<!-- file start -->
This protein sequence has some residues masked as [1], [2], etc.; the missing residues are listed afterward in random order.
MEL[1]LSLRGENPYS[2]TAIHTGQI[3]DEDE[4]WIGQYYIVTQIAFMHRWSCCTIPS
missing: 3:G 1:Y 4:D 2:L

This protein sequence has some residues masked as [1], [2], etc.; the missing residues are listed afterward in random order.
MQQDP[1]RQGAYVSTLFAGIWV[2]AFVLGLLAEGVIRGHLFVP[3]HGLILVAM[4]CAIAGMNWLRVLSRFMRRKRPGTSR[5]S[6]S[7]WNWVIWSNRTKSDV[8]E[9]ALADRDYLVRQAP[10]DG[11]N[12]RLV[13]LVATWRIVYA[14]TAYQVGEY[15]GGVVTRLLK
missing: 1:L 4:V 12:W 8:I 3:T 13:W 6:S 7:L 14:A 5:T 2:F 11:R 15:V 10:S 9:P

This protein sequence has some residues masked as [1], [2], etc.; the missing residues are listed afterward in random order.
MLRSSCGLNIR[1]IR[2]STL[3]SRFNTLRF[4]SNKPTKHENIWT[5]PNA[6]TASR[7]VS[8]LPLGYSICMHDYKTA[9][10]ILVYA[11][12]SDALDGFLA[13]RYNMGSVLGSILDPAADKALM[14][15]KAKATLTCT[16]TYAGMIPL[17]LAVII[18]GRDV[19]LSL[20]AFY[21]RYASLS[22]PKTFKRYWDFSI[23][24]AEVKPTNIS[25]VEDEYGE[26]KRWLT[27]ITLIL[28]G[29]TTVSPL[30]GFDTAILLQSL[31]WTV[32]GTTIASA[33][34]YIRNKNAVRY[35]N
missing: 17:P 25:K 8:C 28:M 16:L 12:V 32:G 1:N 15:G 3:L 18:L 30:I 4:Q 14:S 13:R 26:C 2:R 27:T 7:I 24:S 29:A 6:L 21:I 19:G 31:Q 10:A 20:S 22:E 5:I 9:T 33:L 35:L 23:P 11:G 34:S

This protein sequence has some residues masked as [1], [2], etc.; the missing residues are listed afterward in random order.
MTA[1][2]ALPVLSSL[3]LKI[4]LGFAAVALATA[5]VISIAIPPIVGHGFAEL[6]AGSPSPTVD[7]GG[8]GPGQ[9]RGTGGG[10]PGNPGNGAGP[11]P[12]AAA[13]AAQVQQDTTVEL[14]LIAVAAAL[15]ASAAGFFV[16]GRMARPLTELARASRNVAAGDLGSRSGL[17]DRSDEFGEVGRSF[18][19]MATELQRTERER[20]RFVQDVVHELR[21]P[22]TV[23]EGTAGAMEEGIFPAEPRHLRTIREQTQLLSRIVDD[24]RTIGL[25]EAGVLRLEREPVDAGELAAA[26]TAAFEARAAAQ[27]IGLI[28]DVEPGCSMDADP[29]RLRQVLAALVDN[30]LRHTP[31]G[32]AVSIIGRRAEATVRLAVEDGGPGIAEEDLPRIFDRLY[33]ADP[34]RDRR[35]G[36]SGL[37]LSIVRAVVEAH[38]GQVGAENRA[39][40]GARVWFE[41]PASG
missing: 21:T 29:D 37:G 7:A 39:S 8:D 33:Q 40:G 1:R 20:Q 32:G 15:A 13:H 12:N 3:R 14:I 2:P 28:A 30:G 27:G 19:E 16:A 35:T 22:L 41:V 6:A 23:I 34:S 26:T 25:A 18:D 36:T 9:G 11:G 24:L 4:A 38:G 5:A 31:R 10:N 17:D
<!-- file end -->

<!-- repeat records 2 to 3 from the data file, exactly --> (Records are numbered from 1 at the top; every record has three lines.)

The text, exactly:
This protein sequence has some residues masked as [1], [2], etc.; the missing residues are listed afterward in random order.
MQQDP[1]RQGAYVSTLFAGIWV[2]AFVLGLLAEGVIRGHLFVP[3]HGLILVAM[4]CAIAGMNWLRVLSRFMRRKRPGTSR[5]S[6]S[7]WNWVIWSNRTKSDV[8]E[9]ALADRDYLVRQAP[10]DG[11]N[12]RLV[13]LVATWRIVYA[14]TAYQVGEY[15]GGVVTRLLK
missing: 1:L 4:V 12:W 8:I 3:T 13:W 6:S 7:L 14:A 5:T 2:F 11:R 15:V 10:S 9:P

This protein sequence has some residues masked as [1], [2], etc.; the missing residues are listed afterward in random order.
MLRSSCGLNIR[1]IR[2]STL[3]SRFNTLRF[4]SNKPTKHENIWT[5]PNA[6]TASR[7]VS[8]LPLGYSICMHDYKTA[9][10]ILVYA[11][12]SDALDGFLA[13]RYNMGSVLGSILDPAADKALM[14][15]KAKATLTCT[16]TYAGMIPL[17]LAVII[18]GRDV[19]LSL[20]AFY[21]RYASLS[22]PKTFKRYWDFSI[23][24]AEVKPTNIS[25]VEDEYGE[26]KRWLT[27]ITLIL[28]G[29]TTVSPL[30]GFDTAILLQSL[31]WTV[32]GTTIASA[33][34]YIRNKNAVRY[35]N
missing: 17:P 25:K 8:C 28:M 16:L 12:V 32:G 1:N 15:G 3:L 18:L 30:I 4:Q 14:S 13:R 26:C 2:R 27:T 7:I 24:S 29:A 6:L 21:I 19:G 31:Q 10:A 20:S 22:E 5:I 9:T 33:L 35:L 23:P 11:G 34:S